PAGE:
This isn’t a review. I sat down and started to write a review for The Cormorant, and quickly it turned into an ode to Miriam Black and Chuck Wendig.
Then I went on Goodreads and saw that, while I thought this was a trilogy, there is a fourth book planned? I probably missed the news somewhere along the way. Anyway, I have to go to bed and I don’t have time to edit this so it doesn’t read like I don’t know what I’m talking about.
Enjoy a peek into my sleep-deprived mind. Here’s how I think of books… before I boil those thoughts down into a review. Also sans editing. Remember that last bit.
I don’t know what this rambling diatribe is. I hope you enjoy it anyway.
I bought The Cormorant as soon as I could. I put off reading it as long as possible. I refused to review it until now. Why? Because this series was so incredible it hurt. Miriam Black is one of my favorite characters in the history of ever. Her story is so captivating, and so deliciously raw. I didn’t want it to end.
Goddamn it, Chuck. Why did it have to end?!
The thing about Wendig is, he’s crazy talented, and he is not afraid of the darker side of human nature. Indeed, he seems to flourish there. Take a character and twist them, then add some Wendigian darkness and humor and you have… well, something only Chuck Wendig can write.
Miriam has always been a rather dark, tortured, tormented character, and that’s a big reason behind why I love her so much. She has no filter, and life has done her no favors. The moments where the rest of us think, “I probably shouldn’t say that out loud,” Miriam Black says it out loud. It’s a twisted, delightful, and absolutely candid character study.
It’s rare that a book or series focuses on the mental backlash a person would have if they carried these extra, supernatural abilities with them. Most urban fantasy books are full of characters who were born with these super abilities, and they carry along like all is normal. No therapy needed. Of course, there are those characters who do suffer from some stress, some inconvenience, some life abnormalities. But none of them, as far as I’ve run across, are quite as challenged emotionally and socially as Miriam Black.
It is an ode to Wendig’s incredible talent that Miriam Black manages to be both captivating and repulsive at the same time. It also says a lot for the author that he is willing, and thrives, when he gets into the darker recesses of what a talent like Miriam’s would do to a person. She’s been twisted by life, and Wendig isn’t afraid to show his readers just how twisted. He ventures where many authors wouldn’t dare.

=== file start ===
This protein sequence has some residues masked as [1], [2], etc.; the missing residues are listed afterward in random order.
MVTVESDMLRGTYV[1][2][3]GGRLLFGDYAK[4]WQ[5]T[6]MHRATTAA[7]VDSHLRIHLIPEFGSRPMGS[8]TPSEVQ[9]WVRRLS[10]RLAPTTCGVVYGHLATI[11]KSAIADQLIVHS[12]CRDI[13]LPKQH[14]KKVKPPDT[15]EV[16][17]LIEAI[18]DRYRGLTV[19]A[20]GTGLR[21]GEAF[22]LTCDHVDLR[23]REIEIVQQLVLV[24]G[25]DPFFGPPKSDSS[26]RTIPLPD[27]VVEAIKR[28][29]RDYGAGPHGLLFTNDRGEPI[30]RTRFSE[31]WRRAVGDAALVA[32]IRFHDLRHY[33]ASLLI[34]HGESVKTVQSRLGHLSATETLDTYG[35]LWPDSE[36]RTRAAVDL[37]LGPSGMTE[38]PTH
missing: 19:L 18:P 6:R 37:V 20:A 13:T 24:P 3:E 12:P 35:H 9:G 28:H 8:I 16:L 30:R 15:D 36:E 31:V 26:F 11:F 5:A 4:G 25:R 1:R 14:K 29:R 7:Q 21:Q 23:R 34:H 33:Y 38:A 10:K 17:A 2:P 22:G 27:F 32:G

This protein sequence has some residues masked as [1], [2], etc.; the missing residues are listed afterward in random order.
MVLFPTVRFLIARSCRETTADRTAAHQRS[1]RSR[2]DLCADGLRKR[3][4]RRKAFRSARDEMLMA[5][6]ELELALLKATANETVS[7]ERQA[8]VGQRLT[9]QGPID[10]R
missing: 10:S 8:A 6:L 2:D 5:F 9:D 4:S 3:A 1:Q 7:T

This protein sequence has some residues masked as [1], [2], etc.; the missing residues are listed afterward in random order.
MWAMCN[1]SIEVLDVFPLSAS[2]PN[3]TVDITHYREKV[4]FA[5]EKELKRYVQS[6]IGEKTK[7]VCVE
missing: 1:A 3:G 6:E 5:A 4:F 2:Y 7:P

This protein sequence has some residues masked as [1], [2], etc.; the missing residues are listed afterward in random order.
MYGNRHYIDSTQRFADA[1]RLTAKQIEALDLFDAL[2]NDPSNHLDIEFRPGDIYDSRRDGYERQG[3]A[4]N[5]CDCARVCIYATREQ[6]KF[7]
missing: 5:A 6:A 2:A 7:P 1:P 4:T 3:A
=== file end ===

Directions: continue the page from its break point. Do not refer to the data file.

And oh, how I love it.
The books in this series are short and sweet, quick to sink into and ending way too soon. The plot continues at its incredible pace, and Miriam never stops developing. Wendig’s writing is raw and to the point, but there are a ton of quotable passages, and hilarity throughout. The darkness and the humor balance each other out nicely throughout the series.
So, what’s the problem? Why have I put off reading and reviewing this last book?
Well, as with The Eternal Sky trilogy by Elizabeth Bear, I just didn’t want it to end. That last book tied up ends nicely, and it left enough room for Wendig to comfortably return to Miriam Black and the world he has created. I want him to very badly.
That’s why I didn’t want to read The Cormorant.
I didn’t want to review it (and I’m not really reviewing anything here) for a completely different reason.
I don’t know how to put into words how absolutely genius I think Miriam Black is, and I hate reviewing the last books in a trilogy because how in the hell am I supposed to do that without giving anything away?
Books in a series usually wind down toward the end. There’s the middle-of-the-series hump where everything feels like it’s a bridge to something grand but there’s really no point. Then there’s the end book, where the author and readers are holding their breath and waiting for that last 100 page HOLY SHIT that the series has been slowly building toward.
Wendig’s series didn’t follow that path. Each book was fairly self contained (thought you do need to read previous books before you read this one). The books all nicely built off the previous one. Each installment in the series develops the characters further. The world, while remaining fairly narrow and focused throughout the series, gains some depth and quality that it lacked in the previous books. This trilogy is one of those rare trilogies that builds itself in layers in every aspect. Miriam, oh, darling Miriam. What can I possibly say about her? Dark, tortured, and so painfully real. Miriam made my heart hurt and my head throb. She made me really think about just how these gifts that we read about so often in speculative fiction, would psychologically make a mark. Miriam Black made me think about SpecFic differently.
Wendig made that possible.
Because Chuck Wendig is a freaking genius.
Miriam Black is like cake. Only this cake isn’t sweet, and there’s no frosting, and no filler – but you can’t stop eating it. It is absolutely impossible to get enough.